On Fri, Sep 06, 2019 at 09:57:29AM -0700, Junio C Hamano wrote:

> Jeff King <p...@peff.net> writes:
> > This is sort-of attributable to my 834876630b (get_commit_tree(): return
> > NULL for broken tree, 2019-04-09). Before then it was a BUG(). However,
> > that state was relatively short-lived. Before 7b8a21dba1 (commit-graph:
> > lazy-load trees for commits, 2018-04-06), we'd have similarly returned
> > NULL (and anyway, BUG() is clearly wrong since it's a data error).
> >
> > None of which argues against your patches, but it's kind of sad that the
> > issue is present in so many code paths. I wonder if we could be handling
> > this in a more central way, but I don't see how short of dying.
> Well, either we explicitly die in here, or let the caller segfault.
> Is there even a single caller that is prepared to react to NULL?
> [...]
> So, after fixing the above, we may safely be able to die inside
> get_commit_tree() instead of returning NULL.

I think the one alternative is catching this more reliably during the
parse phase. And then callers have the option of handling the error
_then_, without forcing every downstream user of the struct to
re-validate it.

We _could_ add the die() there to catch any stragglers. But that does
make it harder for somebody to try to examine the error situation, or
gracefully return an error up the stack. Maybe that use case really
doesn't have any value. I dunno. This case did BUG() until recently, and
we did run into it in the real world. But the problem wasn't that the
operation didn't succeed, but rather the BUG(). I don't know of any code
path where the caller doesn't simply die().

>     Answer. There is a single hit inside fsck.c that wants to report
>     an error without killing ourselves in fsck_commit_buffer().  I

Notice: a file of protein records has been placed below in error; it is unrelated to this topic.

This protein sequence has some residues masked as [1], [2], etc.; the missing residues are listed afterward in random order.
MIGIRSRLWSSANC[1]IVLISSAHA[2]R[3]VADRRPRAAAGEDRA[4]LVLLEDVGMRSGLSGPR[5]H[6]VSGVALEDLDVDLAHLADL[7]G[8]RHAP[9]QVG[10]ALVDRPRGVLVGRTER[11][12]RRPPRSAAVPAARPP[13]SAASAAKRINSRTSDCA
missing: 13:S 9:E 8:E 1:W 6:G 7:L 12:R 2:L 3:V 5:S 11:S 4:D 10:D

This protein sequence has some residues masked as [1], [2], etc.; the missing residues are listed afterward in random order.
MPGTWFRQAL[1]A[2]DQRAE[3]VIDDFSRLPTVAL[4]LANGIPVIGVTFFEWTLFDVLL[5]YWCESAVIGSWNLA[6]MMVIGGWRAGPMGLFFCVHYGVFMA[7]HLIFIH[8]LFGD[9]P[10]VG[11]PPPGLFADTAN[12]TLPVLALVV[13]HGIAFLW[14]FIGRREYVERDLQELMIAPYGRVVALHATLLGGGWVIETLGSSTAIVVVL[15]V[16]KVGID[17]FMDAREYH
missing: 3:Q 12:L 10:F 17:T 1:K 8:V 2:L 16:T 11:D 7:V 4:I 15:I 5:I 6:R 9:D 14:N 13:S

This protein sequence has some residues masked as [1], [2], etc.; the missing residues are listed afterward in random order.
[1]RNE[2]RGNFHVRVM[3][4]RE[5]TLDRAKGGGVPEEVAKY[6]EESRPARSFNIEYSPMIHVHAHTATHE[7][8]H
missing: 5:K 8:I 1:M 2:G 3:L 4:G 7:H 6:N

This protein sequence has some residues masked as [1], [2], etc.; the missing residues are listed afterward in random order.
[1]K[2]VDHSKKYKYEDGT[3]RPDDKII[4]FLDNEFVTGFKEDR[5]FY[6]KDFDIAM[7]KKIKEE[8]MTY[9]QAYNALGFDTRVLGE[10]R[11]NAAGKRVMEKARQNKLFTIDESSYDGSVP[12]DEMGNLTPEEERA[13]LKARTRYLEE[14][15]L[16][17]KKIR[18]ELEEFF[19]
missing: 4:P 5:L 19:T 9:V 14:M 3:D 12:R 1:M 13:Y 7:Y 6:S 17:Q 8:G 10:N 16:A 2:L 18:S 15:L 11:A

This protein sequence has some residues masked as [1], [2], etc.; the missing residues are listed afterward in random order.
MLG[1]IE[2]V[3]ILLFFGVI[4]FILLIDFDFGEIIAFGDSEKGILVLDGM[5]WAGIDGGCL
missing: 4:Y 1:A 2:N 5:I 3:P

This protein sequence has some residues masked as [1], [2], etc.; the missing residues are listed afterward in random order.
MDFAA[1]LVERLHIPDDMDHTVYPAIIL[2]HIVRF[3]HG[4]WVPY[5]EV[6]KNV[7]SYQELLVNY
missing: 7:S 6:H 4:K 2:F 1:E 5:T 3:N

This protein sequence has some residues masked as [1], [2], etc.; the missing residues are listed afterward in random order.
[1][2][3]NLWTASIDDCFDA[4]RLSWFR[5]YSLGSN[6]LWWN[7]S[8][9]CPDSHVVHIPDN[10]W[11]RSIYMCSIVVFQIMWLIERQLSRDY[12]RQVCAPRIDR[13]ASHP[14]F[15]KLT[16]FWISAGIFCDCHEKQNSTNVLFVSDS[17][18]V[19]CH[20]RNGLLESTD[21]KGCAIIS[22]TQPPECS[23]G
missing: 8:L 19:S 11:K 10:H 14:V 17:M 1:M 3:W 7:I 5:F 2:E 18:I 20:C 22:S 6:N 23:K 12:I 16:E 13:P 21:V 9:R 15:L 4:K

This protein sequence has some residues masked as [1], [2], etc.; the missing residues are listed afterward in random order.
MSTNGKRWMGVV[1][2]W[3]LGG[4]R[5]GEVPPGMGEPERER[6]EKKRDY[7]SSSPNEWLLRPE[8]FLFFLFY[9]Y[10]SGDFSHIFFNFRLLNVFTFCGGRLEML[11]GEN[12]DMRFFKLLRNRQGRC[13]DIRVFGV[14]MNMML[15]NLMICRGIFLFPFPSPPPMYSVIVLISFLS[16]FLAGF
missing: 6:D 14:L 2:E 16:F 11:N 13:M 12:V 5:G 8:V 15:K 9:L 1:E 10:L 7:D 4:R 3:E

>     however doubt its use of get_commit_tree() is correct in the
>     first place.  The function is about validating the commit object
>     payload manually, without trusting the result of parse_commit(),
>     and it does read the object name of the tree object; the call to
>     get_commit_tree() used for reporting the error there should
>     probably become has_object() on the tree_oid.

I actually think that check should be removed entirely. That function is
about checking the syntactic validity of the object itself, not about
connectivity (which is handled separately). We already check that we
have a valid "tree" pointer earlier in the function.

The current get_commit_tree() check is doing essentially nothing.
parse_commit() would have parsed the same thing we already checked, and
the lookup_tree() call it uses to fill in the pointer is not reliable
(it would only fail if we happened to have seen the same oid already as
a non-tree in the same process).

The history is interesting here. In the early days fsck-cache actually
did parse the commit object itself. Then ff5ebe39b0 ([PATCH] Port
fsck-cache to use parsing functions, 2005-04-18) converted it to use
parse_commit(). Then de2eb7f694 (git-fsck-cache.c: check commit objects
more carefully, 2005-07-27) went back to parsing it ourselves, but left
the struct checks in place.

We also look at commit->parents, but seemingly only to compare them to
grafts (and that's weird itself, because grafts aren't a property of the
object at all, and it seems like at best this is just verifying that we
correctly loaded the grafts).

> By the way, I think get_commit_tree() and parse_commit() in fsck
> should always use the value obtained from the underlying object and
> bypass any caches like commit graph---if they pay attention to the
> caches, they should be fixed.  Secondary caches like commit graph
> should of course be validated against what are recorded in the
> underlying object, but that should be done separately.

Agreed. Probably fsck should just be disabling the commit graph for the
whole process (it looks like there's an env variable for this, but no
internal global, which is what fsck would want).


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